New motor vehicle dealers and other retailers must charge a fee of $6.00 per vehicle. For new motor vehicles, the levied fee is collected and paid to the Rhode Island Division of Motor Vehicles when the dealer titles the vehicle.
Rhode Island has a hotel tax of 6 percent. It also levies a 1-percent tax on whole house rentals. Anyone required to pay the hotel tax must apply for a sales tax permit. The hotel tax is in addition to the state sales tax of 7 percent. Those in Newport remit the tax directly to the city. Everyone else can remit the tax through their online accounts.
Real estate conveyance tax
At the sale of any real estate property, Rhode Island levies a tax of $2.30 for each $500 or fraction thereof, including liens and encumbrances that remain at the time of the sale.
Mobile homes and manufactured homes are taxed at $1.40 per $500 or fraction thereof, including liens and encumbrances at the time of the sale. Modular homes outside of a manufactured or mobile home park are exempt.
Additionally, homes sales greater than $800,000, including liens and encumbrances, have an additional $2.30 levied for each $500 or fraction thereof of consideration paid.
This tax is paid when the deed is recorded with the city or town where the property is located. Usually, the closing attorney pays the tax from money the firm holds in escrow. The town or city files a real estate tax return with the Rhode Island Division of Taxation.
Rhode Island does not have a local sales tax or use tax at the local level, but cities, towns, and counties may have discretionary taxes, including a food and beverage tax. The state levies a local meals and beverage tax on prepared meals and beverages sold in an eating establishment.
The tax is 1 percent of the gross receipts. The business collects and remits the tax to the Rhode Island Division of Taxation.
Registering for and filing Rhode Island's taxes for sales of goods
Business taxpayers can register for a tax account in person, by mail, or online. The tax account gives you the permit for retail sales, and income tax withholding account, and the Rhode Island Unemployment insurance account.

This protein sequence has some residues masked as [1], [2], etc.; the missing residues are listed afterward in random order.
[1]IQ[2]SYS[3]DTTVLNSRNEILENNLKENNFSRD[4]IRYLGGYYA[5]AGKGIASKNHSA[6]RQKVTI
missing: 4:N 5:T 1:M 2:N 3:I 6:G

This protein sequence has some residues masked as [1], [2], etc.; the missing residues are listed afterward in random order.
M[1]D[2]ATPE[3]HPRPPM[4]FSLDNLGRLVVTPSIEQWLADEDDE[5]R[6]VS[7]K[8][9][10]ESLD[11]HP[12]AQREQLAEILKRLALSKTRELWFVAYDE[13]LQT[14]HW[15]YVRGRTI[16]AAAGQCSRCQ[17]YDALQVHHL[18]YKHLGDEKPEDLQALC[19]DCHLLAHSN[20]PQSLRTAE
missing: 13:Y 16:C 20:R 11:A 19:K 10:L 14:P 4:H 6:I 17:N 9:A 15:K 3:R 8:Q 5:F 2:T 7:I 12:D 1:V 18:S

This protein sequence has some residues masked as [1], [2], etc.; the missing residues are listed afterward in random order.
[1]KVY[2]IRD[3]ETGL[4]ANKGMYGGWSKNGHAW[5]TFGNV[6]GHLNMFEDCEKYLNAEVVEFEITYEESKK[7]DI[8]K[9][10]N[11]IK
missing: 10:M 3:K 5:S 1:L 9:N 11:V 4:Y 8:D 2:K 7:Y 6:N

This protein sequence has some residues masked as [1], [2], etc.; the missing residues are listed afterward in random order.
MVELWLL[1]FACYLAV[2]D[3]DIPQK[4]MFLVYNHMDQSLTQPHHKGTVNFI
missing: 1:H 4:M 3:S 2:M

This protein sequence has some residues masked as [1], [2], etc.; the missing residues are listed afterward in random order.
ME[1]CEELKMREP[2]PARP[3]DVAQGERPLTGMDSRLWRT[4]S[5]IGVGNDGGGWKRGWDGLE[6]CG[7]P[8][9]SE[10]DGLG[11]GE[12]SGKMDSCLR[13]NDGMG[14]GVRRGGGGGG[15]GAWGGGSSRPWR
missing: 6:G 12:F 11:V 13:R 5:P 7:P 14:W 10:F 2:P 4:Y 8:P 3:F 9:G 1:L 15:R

If you register in person, visit the Rhode Island Division of Taxation, One Capitol Hill, Providence, RI 02908. The application fee is $10. The fee is renewable every year.
A business can also create an account online. The online account allows you to pay sales and use tax, the litter fee, and the cigarette license.
Rhode Island sales tax due dates
Sales tax returns (and use tax returns) are due on or before the 20th day of each month.
Rhode Island sales tax holiday
Rhode Island does not have a sales tax holiday.
Remote and marketplace sellers
Remote sellers and marketplace facilitators must collect Rhode Island’s sales tax if the seller had gross revenues of $100,000 or more for the previous year or 200 or more individual transactions. Remote sellers can register with the Rhode Island Division of Taxation to remit tax returns and make payments.
Businesses can also use the Streamlined Sales and Use Tax Governing Board website to register for a sales tax account.
Rhode Island levies a sales and use tax rate of 7 percent.
Certain nonprofits may be eligible for a sales tax exemption certificate. A business needs a separate resale certificate to purchase taxable tangible personal property for resale without paying taxes. The resale certificate does not get filed with the Rhode Island Division of Taxation. Instead, give a copy to the seller and keep a copy at the business.
No. Only businesses with a portion or all retail sales must register for an account, and collect and pay taxes.
Yes. Businesses must renew the sales tax permits every year.
You must register for a sales tax account and permit before you open your business. A business must pay taxes on every sale, including the first sales.
Yes. Every business must file a return regardless of whether it had sales.
No. However, depending on your physical or financial nexus (you have a store in the other state or had over $100,000 is gross receipts to that state or 200 or more separate transactions in the other state), you might need to collect and pay the other state’s sales tax.